Truman, on the other hand, had relied on more modest means while ascending to the highest office. Thus, when he returned home, it was to those same means.
It is hard to imagine now.
The summer after he left office, Truman and his wife decided to do something even more unimaginable now: take a road trip. They would take Harry’s new 1953 Chrysler New Yorker and drive it from their home in Independence, Missouri to Washington D.C., then Philadelphia and finally New York before making the long drive back home. It is this journey that author Matthew Algeo chronicles.
Perhaps “chronicles” is too dry a term, though. The whole book is written as though he is the narrator of a television documentary or book on tape and, from the first page, Algeo takes a friendly tone. In the early parts, he takes a very casual, almost Bill Bryson-like approach to story telling. He abandons that mode somewhere after the first hundred pages or so, though, and sticks with a more cut-and-dry discussion method for the rest. I don’t know if the shift was intentional, but it was noticeable to me, anyway.
To keep the story from getting monotonous, Algeo breaks it up with little mini-stories relating to the Trumans’ journey. He talks about the history of each location the former First Couple passed through and what has happened to it since, before describing the actual visit.
One of the more fascinating tomes is Algeo’s description of the origins of the nation’s roads, from Thomas Jefferson through the modern interstates. The evolution is truly remarkable.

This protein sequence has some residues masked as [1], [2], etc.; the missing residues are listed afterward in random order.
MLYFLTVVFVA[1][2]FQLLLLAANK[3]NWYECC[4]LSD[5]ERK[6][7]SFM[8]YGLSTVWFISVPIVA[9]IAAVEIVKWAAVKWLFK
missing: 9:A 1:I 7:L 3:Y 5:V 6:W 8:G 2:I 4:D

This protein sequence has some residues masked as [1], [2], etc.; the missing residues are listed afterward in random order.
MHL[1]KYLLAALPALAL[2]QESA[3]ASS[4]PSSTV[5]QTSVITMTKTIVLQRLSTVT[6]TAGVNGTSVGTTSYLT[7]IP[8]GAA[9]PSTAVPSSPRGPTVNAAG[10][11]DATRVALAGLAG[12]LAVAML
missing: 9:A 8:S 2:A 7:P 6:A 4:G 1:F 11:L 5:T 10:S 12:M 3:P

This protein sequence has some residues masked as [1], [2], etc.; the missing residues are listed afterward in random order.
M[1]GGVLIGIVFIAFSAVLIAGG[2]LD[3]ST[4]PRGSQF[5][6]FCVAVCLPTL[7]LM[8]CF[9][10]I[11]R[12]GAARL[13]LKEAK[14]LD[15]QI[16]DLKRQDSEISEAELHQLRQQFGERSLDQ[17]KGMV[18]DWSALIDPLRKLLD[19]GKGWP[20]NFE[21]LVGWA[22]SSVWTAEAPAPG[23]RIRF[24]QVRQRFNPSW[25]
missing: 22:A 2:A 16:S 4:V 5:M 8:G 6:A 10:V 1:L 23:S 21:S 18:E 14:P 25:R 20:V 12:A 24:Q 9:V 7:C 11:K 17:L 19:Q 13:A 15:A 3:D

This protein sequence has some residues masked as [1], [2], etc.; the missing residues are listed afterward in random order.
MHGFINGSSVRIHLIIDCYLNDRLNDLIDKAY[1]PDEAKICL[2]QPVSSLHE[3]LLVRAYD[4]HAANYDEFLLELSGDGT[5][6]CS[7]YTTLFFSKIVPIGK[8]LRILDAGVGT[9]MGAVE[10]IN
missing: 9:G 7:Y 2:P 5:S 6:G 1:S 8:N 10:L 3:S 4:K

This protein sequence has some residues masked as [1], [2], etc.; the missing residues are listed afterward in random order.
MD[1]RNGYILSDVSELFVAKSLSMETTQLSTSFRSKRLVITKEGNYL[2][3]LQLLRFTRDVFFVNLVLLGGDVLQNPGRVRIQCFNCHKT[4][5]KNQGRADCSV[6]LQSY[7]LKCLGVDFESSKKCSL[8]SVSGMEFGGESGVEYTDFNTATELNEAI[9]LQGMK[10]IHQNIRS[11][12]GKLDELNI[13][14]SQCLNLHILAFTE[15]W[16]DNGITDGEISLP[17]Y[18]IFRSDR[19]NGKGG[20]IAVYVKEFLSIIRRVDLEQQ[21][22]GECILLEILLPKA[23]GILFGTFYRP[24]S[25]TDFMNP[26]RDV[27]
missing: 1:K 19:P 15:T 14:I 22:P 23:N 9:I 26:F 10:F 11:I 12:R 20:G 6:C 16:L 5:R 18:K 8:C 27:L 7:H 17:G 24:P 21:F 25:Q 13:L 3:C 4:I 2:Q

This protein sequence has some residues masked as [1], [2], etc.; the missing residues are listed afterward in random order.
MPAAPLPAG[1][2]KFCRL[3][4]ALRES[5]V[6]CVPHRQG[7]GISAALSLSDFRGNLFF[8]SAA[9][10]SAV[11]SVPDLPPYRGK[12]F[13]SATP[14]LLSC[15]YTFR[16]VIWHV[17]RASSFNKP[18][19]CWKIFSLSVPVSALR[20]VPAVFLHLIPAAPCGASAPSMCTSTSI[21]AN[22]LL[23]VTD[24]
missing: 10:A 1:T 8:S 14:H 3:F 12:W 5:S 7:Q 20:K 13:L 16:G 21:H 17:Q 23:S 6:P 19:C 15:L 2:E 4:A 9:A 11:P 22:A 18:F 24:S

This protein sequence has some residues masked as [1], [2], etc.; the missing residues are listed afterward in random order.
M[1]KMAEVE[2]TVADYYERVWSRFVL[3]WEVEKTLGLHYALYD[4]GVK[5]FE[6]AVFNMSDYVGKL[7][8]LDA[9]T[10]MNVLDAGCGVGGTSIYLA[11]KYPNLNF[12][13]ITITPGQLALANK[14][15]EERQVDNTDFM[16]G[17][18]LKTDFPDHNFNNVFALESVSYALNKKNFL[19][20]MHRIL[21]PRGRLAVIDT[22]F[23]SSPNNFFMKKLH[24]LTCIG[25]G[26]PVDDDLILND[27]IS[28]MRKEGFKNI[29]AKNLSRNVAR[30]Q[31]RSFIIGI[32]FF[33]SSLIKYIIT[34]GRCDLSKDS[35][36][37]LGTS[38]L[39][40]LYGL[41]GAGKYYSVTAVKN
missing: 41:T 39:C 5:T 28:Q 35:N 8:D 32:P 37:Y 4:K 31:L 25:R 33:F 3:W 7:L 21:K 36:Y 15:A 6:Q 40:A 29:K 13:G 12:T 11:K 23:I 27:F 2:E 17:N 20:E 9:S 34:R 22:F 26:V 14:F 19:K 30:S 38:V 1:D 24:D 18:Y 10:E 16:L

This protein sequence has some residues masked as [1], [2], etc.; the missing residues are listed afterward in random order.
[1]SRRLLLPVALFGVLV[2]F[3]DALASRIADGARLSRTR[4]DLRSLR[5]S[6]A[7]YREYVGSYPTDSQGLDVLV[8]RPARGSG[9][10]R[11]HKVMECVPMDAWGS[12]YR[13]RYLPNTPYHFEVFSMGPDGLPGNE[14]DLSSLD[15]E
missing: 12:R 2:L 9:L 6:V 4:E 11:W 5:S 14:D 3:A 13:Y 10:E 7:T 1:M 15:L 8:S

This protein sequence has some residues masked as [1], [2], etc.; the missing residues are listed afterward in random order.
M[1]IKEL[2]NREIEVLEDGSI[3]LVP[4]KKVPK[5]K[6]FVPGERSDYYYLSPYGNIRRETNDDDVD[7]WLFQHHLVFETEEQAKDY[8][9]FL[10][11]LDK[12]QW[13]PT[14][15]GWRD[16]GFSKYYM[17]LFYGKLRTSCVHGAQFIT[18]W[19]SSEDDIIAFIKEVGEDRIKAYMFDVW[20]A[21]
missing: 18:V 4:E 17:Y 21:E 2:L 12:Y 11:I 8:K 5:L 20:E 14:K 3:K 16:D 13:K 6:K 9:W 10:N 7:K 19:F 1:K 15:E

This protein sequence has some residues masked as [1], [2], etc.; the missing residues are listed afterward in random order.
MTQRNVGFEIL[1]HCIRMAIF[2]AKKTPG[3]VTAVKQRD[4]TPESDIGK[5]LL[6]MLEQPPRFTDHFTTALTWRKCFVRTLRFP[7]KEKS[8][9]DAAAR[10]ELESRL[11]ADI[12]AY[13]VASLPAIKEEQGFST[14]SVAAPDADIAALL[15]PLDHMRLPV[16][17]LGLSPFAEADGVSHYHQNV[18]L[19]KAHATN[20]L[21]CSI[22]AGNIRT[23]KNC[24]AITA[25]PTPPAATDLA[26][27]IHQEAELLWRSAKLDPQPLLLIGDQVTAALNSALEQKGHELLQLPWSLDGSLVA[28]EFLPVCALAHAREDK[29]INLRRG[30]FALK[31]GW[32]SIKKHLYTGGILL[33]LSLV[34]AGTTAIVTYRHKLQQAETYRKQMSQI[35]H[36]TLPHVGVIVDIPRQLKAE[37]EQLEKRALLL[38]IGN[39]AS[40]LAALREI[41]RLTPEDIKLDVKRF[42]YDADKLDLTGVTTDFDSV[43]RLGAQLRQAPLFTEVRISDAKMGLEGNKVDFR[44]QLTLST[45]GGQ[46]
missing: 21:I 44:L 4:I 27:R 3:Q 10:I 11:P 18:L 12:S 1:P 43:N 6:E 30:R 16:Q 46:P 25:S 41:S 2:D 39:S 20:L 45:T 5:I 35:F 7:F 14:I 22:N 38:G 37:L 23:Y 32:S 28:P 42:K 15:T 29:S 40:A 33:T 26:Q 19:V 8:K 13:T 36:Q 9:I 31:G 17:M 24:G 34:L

Another similarly interesting story involves the rise and fall in popularity of the motor hotel, or mo-tel, and the subsequent improvements in roadside hospitality. I think an entire book could be (and probably has been) written on that subject, but suffice it to say that the Hampton Inn wasn’t always right around the corner for travelers on the road.
As interesting as I found all of the side stories, the focus of the book is Harry Truman himself.
Truman, it seems, was a bit of a car guy. Not a mechanic, mind you, but a man who was fascinated by them. He cared for his cars, as Algeo puts it, “with a meticulousness that bordered on compulsive.”
And he was especially meticulous about the New Yorker: “He had the oil changed every thousand miles. He had it washed and vacuumed every few days. He habitually inspected the tires, measuring the tread and air pressure. He religiously recorded every gasoline purchase on a small card he kept inside the glove compartment, so he could calculate fuel mileage.”
He wasn’t simply an obsessive-compulsive neat freak, though. Truman loved to drive. During his campaign for the Senate in 1934, he had traversed much of Missouri in his own Plymouth. During his stint in the Senate he spent considerable time on the road. Even the Presidency couldn’t keep him from behind the wheel and Truman was rumored to have driven his own limo home on several occasions.
Those must have been remarkable occasions, too, since Truman’s “biggest vice was speed.”
Although there are no documented incidents of speeding, there are plenty of rumors and stories, which Algeo clearly relishes in sharing.
I never really knew about Harry Truman the car guy, but it was damn cool to get to know him.
Truth be told, most of the story of the Trumans’ trip is actually pretty boring. “Harry stopped here and had dinner, then signed some autographs, drove to this motel and went to sleep” kind of stuff. Algeo, though, makes the characters compelling. Each one has a story and each story is told in careful, friendly terms with seamless transitions from one the next.
It was Harry’s story that kept me interested, though. I could identify with the man as a lover of cars and as someone who is at home on the road. If you are reading this site, you could probably say the same.